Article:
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2 September 2019, 16:32
Doctor Who scriptwriter Terrance Dicks has died at the age of 84, it has been confirmed by author Steve Cole.
The writer was most known for his work on Doctor Who between 1968 and 1974.
Author Steve Cole announced the news on Twitter, posting a heartfelt tribute to the late scriptwriter.
Steve’s post read: "I’m so sad that Doctor Who legend #TerranceDicks has died.
"I know how many authors he inspired, and how many millions he entertained as a writer, script-editor, producer and raconteur.
"I first met him at a library talk when I was eight and edited his final short story this year."
Fellow Doctor Who writer Jenny Colgan wrote: "Terrance Dicks helped more children (especially boys) develop a lifelong love of reading than almost anyone else who's ever lived."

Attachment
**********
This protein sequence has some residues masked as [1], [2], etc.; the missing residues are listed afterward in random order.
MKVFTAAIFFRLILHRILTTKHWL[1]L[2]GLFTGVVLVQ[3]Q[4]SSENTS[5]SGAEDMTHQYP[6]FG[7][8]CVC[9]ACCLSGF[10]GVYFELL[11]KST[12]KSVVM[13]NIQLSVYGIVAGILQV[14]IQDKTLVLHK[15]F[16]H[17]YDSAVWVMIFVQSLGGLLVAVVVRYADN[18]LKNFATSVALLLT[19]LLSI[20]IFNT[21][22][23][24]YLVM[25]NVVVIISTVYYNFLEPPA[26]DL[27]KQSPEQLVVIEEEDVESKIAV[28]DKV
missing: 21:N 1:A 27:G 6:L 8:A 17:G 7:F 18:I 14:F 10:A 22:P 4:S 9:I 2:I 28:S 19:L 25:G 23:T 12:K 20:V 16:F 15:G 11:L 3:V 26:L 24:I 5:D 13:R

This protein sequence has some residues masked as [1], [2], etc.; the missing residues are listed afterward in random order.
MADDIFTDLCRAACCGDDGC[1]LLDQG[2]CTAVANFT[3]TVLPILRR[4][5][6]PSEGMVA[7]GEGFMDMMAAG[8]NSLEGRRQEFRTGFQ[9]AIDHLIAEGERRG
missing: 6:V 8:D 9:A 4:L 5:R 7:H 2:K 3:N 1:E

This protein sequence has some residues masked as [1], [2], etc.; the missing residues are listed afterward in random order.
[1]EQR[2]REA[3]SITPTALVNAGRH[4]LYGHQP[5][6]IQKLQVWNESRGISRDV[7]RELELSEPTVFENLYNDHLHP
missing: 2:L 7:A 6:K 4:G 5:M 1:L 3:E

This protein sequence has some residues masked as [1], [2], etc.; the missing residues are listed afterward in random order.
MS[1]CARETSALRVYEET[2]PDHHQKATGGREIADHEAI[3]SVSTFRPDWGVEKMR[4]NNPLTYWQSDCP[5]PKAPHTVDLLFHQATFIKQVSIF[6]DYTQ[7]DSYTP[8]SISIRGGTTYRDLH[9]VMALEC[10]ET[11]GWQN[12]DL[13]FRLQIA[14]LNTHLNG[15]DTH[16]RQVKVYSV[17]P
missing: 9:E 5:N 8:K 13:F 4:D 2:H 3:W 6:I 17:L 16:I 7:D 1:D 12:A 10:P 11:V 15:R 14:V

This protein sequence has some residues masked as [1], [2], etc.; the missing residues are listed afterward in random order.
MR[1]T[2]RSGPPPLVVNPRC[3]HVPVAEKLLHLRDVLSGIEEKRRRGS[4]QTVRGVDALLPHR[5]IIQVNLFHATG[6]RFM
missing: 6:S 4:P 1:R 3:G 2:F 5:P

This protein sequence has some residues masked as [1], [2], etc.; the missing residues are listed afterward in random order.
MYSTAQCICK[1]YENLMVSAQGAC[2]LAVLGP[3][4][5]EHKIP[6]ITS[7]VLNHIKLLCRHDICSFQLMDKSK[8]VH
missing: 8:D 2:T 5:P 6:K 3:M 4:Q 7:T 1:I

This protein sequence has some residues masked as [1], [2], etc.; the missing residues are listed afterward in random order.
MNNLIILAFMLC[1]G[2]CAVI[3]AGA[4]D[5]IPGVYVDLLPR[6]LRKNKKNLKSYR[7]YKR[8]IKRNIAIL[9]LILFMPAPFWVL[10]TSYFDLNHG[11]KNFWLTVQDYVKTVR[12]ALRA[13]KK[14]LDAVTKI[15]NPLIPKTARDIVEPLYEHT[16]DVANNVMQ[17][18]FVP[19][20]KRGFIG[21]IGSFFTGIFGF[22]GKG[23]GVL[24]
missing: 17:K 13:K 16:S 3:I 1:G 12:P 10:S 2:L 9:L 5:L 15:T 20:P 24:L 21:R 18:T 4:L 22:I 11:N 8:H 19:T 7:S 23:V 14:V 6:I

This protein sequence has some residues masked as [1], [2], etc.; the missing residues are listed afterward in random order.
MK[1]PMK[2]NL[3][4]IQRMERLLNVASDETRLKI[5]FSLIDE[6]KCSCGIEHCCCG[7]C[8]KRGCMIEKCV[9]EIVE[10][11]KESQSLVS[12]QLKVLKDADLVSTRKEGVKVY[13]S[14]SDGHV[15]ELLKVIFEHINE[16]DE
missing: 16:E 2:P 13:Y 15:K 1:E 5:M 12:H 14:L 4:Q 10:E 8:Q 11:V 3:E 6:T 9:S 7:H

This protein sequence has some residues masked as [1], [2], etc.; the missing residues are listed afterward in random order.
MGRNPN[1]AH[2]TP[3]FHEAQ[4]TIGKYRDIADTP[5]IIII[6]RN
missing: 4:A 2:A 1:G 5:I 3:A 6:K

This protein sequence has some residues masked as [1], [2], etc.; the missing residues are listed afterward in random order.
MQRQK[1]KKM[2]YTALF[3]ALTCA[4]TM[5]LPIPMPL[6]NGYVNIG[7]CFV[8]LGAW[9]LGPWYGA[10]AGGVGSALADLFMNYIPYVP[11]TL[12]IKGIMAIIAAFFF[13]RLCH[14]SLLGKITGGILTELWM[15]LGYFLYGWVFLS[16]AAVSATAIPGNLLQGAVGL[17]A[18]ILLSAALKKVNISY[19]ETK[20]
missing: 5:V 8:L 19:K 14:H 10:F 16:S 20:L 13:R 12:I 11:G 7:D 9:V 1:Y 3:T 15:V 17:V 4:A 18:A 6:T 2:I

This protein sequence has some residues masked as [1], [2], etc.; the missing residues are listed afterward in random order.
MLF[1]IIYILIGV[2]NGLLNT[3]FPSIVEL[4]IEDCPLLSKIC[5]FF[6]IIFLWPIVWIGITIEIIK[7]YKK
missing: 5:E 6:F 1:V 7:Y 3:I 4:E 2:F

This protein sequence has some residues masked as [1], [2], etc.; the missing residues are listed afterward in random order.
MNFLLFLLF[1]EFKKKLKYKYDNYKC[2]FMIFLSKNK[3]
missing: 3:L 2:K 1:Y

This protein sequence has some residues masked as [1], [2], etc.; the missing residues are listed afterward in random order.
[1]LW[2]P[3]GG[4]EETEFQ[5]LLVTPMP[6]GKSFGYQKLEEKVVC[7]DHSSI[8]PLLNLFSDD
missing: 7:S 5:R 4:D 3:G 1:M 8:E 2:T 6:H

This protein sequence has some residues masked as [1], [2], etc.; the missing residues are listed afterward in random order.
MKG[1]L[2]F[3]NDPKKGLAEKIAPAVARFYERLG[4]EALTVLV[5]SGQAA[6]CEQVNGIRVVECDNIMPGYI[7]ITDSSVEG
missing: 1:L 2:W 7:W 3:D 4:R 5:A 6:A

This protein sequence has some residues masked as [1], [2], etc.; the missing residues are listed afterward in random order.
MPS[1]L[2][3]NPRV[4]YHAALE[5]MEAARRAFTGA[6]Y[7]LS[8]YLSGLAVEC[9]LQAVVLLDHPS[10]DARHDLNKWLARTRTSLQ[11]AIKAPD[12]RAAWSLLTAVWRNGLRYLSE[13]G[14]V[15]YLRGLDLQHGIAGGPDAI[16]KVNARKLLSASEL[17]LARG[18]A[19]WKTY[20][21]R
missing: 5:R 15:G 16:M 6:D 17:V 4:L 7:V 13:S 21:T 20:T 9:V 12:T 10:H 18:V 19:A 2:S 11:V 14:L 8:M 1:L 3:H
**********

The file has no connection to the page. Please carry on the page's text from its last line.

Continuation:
Jenny added: "I don't think he even got an OBE."
Alongside writing the scripts, Terrance also became a key writer in a number of the accompanying novels.
Born in east London in 1935, Dicks joined Doctor Who at the end of Patrick Troughton's era as the second Doctor.
Among his best-rated episodes was 1983's 'The Five Doctors', the sci-fi show's 20th anniversary special.
Dicks also worked on shows including The Avengers, The Diary of Anne Frank and a 1983 version of Jane Eyre starring Timothy Dalton.
Speaking to The Register in 2013, Terrance said: "I’ve always said that the reason for its success is its variety.
"The show constantly undergoes change, whether major or minor – getting a new Doctor, the changing companions – and if it’s working it just carries you along.
"It evolves like a living thing, in fact, but the continuity and the central thread of the show is the Doctor, who is always the Doctor, with the same characteristics and attitudes, ideals and morals."
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